|PYLES, MORGAN - University Of Kentucky|
|LAWRENCE, LAURIE - University Of Kentucky|
Submitted to: Proceedings of the Equine Science Society
Publication Type: Abstract Only
Publication Acceptance Date: 4/25/2015
Publication Date: 5/26/2015
Citation: Pyles, M.B., Lawrence, L.M., Flythe, M.D. 2015. Changes in fecal lactobacilli after a concentrate meal. Proceedings of the Equine Science Society. Pg. 412.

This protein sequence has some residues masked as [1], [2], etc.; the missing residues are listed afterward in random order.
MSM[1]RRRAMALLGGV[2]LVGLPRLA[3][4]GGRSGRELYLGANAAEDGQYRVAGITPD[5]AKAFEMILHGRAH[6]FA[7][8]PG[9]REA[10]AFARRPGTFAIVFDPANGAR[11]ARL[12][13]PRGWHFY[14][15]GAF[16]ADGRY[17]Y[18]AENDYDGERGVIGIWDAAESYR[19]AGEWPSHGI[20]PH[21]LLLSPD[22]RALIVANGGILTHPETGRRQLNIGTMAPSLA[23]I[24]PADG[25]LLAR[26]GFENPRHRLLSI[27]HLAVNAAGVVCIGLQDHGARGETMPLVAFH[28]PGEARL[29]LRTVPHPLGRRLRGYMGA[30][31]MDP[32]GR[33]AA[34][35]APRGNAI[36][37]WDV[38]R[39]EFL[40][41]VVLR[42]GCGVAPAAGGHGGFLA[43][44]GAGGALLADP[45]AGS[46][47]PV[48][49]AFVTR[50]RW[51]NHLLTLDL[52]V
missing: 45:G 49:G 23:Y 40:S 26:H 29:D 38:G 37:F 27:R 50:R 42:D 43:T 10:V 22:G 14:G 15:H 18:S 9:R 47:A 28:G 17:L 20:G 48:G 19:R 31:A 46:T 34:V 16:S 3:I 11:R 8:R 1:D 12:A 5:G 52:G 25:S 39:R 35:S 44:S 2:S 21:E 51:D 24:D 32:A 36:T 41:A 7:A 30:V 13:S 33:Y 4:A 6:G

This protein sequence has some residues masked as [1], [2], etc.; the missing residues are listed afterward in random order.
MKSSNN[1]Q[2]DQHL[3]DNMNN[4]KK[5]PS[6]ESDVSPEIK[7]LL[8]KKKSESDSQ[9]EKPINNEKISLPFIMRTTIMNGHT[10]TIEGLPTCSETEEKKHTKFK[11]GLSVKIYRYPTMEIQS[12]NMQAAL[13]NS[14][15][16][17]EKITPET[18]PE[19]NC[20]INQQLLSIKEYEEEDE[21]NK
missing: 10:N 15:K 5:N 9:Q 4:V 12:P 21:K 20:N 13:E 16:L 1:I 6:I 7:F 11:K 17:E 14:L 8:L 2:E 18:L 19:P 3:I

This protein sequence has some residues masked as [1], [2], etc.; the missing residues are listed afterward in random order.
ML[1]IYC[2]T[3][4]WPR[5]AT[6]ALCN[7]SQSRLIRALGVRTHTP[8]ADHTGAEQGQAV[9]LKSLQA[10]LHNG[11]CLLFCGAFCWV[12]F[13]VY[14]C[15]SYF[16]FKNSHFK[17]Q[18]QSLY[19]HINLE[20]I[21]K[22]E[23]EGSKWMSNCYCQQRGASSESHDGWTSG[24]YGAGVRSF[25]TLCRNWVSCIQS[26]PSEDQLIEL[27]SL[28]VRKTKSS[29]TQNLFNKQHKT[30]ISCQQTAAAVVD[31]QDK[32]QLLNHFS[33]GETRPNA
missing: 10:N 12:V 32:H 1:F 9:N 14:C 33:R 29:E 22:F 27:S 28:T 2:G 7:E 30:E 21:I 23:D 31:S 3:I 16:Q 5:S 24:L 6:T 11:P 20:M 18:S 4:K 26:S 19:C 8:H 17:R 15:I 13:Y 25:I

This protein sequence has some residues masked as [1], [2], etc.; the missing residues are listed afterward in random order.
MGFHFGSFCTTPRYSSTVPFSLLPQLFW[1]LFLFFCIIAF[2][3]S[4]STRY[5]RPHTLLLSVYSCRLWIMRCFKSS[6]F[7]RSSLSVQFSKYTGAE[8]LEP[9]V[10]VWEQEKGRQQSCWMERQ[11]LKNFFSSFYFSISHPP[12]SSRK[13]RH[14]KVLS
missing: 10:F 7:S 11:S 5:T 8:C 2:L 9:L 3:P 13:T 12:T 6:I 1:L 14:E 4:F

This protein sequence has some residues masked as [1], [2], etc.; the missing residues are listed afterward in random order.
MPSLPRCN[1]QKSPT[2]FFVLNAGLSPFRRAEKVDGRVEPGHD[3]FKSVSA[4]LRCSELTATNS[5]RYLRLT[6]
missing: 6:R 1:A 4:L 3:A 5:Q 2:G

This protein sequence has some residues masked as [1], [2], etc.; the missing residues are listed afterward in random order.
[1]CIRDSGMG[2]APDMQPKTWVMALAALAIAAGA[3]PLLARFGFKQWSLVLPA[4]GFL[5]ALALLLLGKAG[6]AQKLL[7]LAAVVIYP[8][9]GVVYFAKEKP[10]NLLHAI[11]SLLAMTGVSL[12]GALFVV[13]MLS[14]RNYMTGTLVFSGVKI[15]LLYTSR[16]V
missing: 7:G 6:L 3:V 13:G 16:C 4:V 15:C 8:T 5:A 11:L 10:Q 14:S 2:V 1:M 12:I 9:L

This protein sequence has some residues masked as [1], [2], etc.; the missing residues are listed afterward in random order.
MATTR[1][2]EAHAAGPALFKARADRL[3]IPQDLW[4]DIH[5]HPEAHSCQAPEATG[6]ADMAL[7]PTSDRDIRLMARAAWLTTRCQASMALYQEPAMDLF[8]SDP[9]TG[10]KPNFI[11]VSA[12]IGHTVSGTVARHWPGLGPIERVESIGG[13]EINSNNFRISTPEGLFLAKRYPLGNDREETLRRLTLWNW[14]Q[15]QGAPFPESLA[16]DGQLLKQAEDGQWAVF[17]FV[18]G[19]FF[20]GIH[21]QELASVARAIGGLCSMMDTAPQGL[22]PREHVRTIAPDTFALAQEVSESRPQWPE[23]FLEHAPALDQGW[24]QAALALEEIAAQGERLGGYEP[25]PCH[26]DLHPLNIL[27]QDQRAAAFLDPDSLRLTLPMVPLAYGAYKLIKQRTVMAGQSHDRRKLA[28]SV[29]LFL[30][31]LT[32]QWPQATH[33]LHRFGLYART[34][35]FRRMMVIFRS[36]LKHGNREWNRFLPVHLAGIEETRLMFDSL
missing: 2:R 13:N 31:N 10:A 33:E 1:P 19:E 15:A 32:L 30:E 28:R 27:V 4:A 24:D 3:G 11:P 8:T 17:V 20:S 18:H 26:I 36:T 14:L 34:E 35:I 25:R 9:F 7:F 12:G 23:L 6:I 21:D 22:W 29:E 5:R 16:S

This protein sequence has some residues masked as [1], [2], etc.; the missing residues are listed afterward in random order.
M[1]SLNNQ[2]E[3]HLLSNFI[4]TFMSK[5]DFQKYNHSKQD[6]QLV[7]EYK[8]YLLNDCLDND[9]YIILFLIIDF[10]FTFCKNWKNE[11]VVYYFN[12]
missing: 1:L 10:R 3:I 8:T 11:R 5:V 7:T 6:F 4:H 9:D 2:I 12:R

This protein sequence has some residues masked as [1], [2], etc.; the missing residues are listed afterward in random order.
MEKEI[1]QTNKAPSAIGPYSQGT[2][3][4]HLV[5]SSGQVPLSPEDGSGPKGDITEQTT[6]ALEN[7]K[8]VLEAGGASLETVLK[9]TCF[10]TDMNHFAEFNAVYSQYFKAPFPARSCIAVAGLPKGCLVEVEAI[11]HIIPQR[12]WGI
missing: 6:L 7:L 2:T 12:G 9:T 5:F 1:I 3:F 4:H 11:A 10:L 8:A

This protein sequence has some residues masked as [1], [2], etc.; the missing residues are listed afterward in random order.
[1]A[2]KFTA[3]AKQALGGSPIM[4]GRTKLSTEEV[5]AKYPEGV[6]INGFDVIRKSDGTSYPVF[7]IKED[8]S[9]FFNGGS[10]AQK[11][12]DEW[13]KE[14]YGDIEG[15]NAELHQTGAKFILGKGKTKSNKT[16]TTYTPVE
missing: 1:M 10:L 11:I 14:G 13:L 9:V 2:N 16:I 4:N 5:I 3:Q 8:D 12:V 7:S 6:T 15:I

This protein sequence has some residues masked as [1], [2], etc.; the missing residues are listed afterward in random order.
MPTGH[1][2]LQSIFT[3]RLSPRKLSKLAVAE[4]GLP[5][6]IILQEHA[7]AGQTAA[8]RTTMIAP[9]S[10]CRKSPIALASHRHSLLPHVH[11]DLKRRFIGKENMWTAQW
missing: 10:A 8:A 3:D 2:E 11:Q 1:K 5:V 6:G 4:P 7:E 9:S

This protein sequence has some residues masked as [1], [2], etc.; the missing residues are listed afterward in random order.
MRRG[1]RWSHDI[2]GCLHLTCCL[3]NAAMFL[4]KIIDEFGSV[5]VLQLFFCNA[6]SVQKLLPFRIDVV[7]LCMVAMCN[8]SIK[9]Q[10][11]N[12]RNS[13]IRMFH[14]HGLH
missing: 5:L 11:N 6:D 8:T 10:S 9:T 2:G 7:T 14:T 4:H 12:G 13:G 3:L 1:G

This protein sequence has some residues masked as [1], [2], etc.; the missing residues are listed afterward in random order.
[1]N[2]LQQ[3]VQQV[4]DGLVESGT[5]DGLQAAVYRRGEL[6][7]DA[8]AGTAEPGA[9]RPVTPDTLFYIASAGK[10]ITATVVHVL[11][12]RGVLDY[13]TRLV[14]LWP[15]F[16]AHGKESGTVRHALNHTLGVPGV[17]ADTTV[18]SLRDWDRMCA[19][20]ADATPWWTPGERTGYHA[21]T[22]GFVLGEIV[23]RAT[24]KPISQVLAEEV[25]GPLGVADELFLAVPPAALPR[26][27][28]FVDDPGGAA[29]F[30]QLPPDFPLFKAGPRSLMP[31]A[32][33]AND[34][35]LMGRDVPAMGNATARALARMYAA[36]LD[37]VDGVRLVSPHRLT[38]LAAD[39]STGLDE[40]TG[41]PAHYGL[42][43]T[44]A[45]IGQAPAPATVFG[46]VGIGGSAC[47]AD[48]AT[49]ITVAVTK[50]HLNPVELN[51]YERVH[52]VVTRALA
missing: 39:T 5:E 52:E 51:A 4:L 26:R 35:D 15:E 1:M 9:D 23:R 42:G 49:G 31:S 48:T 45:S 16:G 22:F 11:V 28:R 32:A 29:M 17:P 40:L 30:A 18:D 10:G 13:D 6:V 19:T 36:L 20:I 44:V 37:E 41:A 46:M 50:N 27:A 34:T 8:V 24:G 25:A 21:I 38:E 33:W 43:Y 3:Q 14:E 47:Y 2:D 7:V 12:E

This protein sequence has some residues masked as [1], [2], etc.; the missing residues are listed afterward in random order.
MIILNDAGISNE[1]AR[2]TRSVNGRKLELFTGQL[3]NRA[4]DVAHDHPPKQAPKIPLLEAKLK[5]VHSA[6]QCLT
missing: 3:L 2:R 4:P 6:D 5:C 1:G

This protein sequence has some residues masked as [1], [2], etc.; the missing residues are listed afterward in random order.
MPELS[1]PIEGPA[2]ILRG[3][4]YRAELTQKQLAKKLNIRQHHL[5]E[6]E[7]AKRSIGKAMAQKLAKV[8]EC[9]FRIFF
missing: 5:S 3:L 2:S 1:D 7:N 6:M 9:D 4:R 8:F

Technical Abstract: Fecal samples are often used as a non-invasive method of observing the microbial community of the hindgut and how it is influenced by the diet. However, time of sample collection post-feeding may affect the changes observed. The aims of this study were to determine how the viable number of some starch-utilizing bacteria changed after a meal of concentrate in order to inform future sampling protocols. Three mares accustomed to a diet consisting of forage and concentrate were used. Except on collection days, mares were kept in paddocks with ad libitum access to alfalfa hay and were fed a pelleted concentrate (1.7 kg) twice daily. For 2 d prior to fecal collection, mares were brought into box stalls, individually fed concentrate (426 g starch per meal) and returned to the paddock. On the collection days, mares were brought into box stalls and fecal samples were collected prior to the morning meal (0 h), then at the following intervals after feeding concentrate: 2-4 h (3 h sample), 5-7 h (6 h sample), and 8-10 h (9 h sample). The samples were collected by catch or from the middle of a fecal pile immediately following defecation, placed in a pre-warmed insulated cooler and mixed by hand. The samples were transported to the laboratory under CO2 in pre-warmed coolers (37°C). Additional fecal material was retained from each sample for dry matter (DM) analysis. Each mare was sampled on a different day. The samples were homogenized and serially diluted (10 fold) in phosphate buffered saline. Lactobacillus spp were enumerated on Rogosa agar medium (72 h incubation: 37°C). Bile-esculin-azide agar medium was used to enumerate Lancefield Group D Gram positive cocci (LGDGPC), which include Enterococcus spp, Streptococcus bovis, and S. equinus, (72 h incubation: 37°C). Enumerations were log transformed before the effect of time was determined using ANOVA (SAS version 9.3). The statistical analysis indicated that lactobacilli increased from 0 to 6 h post-feeding (P<0.05) and by 9 h they were similar to pre-feeding. The LGDGPC were below the level of quantification for two samples at 0 h and 9 h and one sample at 3 h post-feeding. By 6 h post-feeding all three samples were quantifiable. Due to the inability to quantify several samples, changes in LGDGPC were not subjected to statistical analysis. There was no change in fecal DM post-feeding (P>0.05). The results of the current study indicate a relationship between time of sample collection post-feeding and number of lactobacilli observed in equine fecal samples. From these data it appears that a time interval of 5 to 7 h postfeeding may be appropriate to identify meal effects on some starch-utilizing bacteria in equine fecal samples.